It all started with a Pop-Tart. A homemade strawberry Pop-Tart, to be exact. Yara Shahidi (grown-ish) and Charles Melton (Riverdale) were taking a break in the middle of their chemistry read for The Sun Is Also a Star when he asked for a bite of her dessert. “I will give you literally anything I own, except my dessert,” Shahidi says of her general food-sharing philosophy. “He asked for some and it was an anomaly of a moment for me because I said yes. That was the beginning of our bond because it was really out of character for me.”
Bonding is the central ingredient in the love story of their characters Natasha Kingsley and Daniel Bae in the film. Based on Nicola Yoon’s 2016 book of the same name, The Sun Is Also a Star follows the teenage pair for a (very important) day in both of their young adult lives. Daniel, a Korean-American, is preparing for a college interview and Jamaican-born Natasha has 24 hours to stop her family from being deported. But when Natasha and Daniel meet on the streets of New York City, they can’t help but wonder if they were meant to be together. Or at least Daniel can’t. “I loved the way the gender roles are reversed,” director Ry Russo-Young says. “As a female director, you read a lot of scripts that are very traditional. In this, she’s the science nerd, and he’s the romantic and the poet.”
And while Shahidi, 19, was Russo-Young’s first choice for the part of Natasha, finding Daniel took a little bit of help from social media. When author Yoon posted on Instagram asking fans who should play the two leads, Melton woke up to an overwhelming amount of notifications from fans tagging him. Melton then took a screenshot of the post, sent it to his reps, and asked for the script. “That same day I bought the book and read it,” Melton, 28, says. Essentially, Melton fell for Daniel faster than Daniel falls for Natasha. “Daniel’s very endearing. There’s a sensitive side to him that he’s not afraid of. I found a lot of similarities with who I am as a person. Have I told somebody ‘I love you’ after a day? Yes. Don’t judge me.”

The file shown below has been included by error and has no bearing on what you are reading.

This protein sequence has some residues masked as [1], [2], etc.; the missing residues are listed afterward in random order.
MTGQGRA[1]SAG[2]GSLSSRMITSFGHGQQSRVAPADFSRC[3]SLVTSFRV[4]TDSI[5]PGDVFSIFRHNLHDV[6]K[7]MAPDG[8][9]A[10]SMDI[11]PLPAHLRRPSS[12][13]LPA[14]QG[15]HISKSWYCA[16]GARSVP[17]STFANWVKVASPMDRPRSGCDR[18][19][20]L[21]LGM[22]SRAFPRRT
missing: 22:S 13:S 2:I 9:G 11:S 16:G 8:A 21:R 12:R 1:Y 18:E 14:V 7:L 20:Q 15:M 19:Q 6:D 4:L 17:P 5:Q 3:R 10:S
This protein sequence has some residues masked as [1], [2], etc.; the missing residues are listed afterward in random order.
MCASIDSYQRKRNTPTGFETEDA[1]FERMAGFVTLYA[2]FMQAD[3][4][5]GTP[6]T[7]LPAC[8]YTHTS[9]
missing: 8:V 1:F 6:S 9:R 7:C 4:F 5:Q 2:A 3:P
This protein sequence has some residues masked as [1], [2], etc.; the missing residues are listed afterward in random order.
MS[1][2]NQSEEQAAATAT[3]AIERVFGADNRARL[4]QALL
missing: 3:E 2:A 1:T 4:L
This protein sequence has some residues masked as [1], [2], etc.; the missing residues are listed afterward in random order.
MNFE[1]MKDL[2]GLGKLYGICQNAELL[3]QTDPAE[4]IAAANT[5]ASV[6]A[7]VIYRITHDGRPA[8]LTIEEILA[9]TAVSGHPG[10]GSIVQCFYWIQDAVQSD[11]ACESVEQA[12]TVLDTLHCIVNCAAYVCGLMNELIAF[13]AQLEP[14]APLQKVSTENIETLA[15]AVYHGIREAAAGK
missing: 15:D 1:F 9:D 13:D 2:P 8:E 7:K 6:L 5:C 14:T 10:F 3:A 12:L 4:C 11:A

But let’s not get ahead of ourselves. Natasha and Daniel aren’t quite ready to say “I love you.” Early last July on the movie’s set, Melton and Shahidi filmed a scene in New York’s Koreatown. Natasha has a couple of hours to kill before her appointment with an immigration lawyer, and Daniel is using that time to ask her question after question; before this day is done, he’s determined to know her. But in between the standard “getting to know someone” inquiries, they find themselves discussing identity and what it is to feel American when others don’t see you that way. “To be able to have the storyline about deportation and cultural identity at the same time as a storyline about love is what I really appreciate,” Shahidi says of the script.
And if those weren’t enough issues to tackle, the film also takes on the idea of destiny. When Yoon sat down to write the book, she says she wanted to touch on “how everything was connected.” And that’s one of the things that drew Russo-Young in. “I loved the fact that the book explored love in New York City and the topic of immigration and the fact that it also wrestled with these bigger themes of the universe and destiny and the odds of two people finding each other in this big, crazy world,” Russo-Young says. Because, if you really think about it, a lot has to happen for two complete strangers to bump into each other on a sidewalk in one of the world’s most populated cities — life’s not always as simple as sharing a Pop-Tart.
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